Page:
Presumably, the game will come
with Tony Parker on the back
side of the cover so you can flip
it around should the Spurs win
the NBA Finals.
Dennis Rodman is back in
the news for ripping James,
stating on Dan Patrick's radio
show, "If LeBron was playing in
the late '80s or early '90s, he'd be
just an average player." If James




was the sort of person to
say such things, he could
respond, "It's the 2010s
and Dennis is just an
average ambassador to
North Korea."
Ricky Knapp.
For the record, if/

WRITER when Knapp signs
with the New York Mets,
two members of the 2009 Port
Charlotte High School baseball
team (Knapp, David Holmberg)
will be plying their trade in the
Just as a reminder, when they
were the one-two in the Pirates'
pitching rotation, Holmberg-
Knapp combined to go 16-2 with
a combined ERA of 0.46 and 220
strikeouts in 135 2/3 innings.

*When asked about MLB's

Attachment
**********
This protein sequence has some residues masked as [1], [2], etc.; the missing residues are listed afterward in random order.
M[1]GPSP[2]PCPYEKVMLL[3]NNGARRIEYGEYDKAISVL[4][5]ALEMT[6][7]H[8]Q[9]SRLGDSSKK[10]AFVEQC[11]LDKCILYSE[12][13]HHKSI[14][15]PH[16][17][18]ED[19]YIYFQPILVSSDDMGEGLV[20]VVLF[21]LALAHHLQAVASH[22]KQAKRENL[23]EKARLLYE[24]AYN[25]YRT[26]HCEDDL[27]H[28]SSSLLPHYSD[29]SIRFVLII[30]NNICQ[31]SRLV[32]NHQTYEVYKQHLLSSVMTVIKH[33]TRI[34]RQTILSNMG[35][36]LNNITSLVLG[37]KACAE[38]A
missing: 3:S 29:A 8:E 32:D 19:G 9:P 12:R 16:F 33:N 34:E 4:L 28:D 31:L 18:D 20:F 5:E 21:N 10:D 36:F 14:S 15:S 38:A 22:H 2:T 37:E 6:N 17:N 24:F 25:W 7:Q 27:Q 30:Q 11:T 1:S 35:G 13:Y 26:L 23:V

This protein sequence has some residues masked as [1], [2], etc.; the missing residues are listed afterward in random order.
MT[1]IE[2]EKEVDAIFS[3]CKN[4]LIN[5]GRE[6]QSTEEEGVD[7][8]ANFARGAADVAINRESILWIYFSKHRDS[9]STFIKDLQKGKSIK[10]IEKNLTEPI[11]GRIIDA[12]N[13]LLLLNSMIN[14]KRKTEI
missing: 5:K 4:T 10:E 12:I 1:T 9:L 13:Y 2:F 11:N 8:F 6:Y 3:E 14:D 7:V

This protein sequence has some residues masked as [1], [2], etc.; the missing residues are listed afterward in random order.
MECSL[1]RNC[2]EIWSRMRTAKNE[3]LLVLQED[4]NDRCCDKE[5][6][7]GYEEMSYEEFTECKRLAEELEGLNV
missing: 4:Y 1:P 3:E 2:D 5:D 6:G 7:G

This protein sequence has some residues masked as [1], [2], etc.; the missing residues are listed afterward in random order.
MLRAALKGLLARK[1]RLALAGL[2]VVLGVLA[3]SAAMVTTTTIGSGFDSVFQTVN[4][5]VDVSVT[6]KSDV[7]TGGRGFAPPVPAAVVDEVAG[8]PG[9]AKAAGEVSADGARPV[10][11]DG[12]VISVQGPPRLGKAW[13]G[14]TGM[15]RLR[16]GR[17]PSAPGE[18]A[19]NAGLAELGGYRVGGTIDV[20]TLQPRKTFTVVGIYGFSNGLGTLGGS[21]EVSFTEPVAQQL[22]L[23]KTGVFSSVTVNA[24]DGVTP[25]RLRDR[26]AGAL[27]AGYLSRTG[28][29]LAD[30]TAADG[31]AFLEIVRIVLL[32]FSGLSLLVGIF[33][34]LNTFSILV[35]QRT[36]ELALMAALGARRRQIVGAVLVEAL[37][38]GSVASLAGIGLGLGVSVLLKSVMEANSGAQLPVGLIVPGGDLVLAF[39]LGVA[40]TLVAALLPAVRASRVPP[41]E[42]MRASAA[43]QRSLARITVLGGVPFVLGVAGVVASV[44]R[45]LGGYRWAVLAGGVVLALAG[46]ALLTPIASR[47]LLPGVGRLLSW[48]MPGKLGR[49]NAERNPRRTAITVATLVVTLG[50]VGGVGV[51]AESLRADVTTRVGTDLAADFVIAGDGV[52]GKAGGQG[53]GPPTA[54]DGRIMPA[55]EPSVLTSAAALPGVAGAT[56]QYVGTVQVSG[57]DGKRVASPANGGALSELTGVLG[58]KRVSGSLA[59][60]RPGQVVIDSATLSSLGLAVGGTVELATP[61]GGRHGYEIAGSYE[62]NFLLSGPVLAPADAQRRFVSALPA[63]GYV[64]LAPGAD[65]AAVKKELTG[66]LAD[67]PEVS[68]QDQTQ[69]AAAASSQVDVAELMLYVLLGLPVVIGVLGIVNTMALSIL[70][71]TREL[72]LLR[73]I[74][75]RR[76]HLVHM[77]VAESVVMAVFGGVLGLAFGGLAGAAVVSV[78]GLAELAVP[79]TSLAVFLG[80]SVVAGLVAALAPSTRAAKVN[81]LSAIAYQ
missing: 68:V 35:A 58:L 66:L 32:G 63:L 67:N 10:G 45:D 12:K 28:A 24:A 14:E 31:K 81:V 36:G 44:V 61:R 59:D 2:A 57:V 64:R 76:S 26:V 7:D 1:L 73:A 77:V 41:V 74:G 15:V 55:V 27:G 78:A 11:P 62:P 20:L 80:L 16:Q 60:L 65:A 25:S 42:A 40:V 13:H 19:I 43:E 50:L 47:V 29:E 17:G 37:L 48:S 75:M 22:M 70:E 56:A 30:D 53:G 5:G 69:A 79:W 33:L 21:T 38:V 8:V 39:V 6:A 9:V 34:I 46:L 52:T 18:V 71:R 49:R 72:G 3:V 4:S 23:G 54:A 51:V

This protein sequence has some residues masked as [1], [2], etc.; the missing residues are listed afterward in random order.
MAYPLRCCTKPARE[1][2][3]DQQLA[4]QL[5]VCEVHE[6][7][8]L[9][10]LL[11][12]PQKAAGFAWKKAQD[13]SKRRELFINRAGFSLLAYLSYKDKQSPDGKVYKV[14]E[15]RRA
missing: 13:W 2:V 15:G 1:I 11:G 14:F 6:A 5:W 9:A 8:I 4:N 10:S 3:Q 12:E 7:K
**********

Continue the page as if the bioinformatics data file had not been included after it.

reported intention to suspend
him, Milwaukee Brewers slugger
Ryan Braun said, "I've already
addressed everything related to
the Miami situation. I addressed
it in spring training. I will not
make any further statements
about it. The truth has not
changed." Yeah, and you were a
cheater and a liar then, too.
The more I think about Jay-Z
getting into the sports manage-
ment it just reminds me when
Master P was supposed to be the
next big thing in the same field.
If you're trying to remember how
that went, please Google "Ricky
Williams rookie contract."
Tampa Bay Rays first-round
draft pick Nick Ciuffo said
Thursday, "I can't promise you


Rookie takes route 66 to lead


MEMPHIS, Tenn. -
Shawn Stefani has been
through enough scram-
bling around the mini-
tours trying to make it to
the PGA Tour that a qua-
druple bogey wasn't going
to shake his confidence
or his concentration.
Even if it cost him the
Stefani, a PGA Tour
rookie, overcame the bad
hole that dropped him
down Saturday and shot
a 4-under 66 to take the
third-round lead in the St.
Jude Classic.
"I feel like I hit one
bad shot on 11, and
that was the putt that
I missed for a triple,"
Stefani said showing off
his sense of humor. "I
know that sounds crazy,
but you know I hit the
club that I wanted to hit.
Unfortunately, was the
wrong club at the wrong
The 31-year-old Texan
rebounded with four
birdies over his final
five holes to move back
atop the leaderboard. He
finished with eight birdies
to go with that quadruple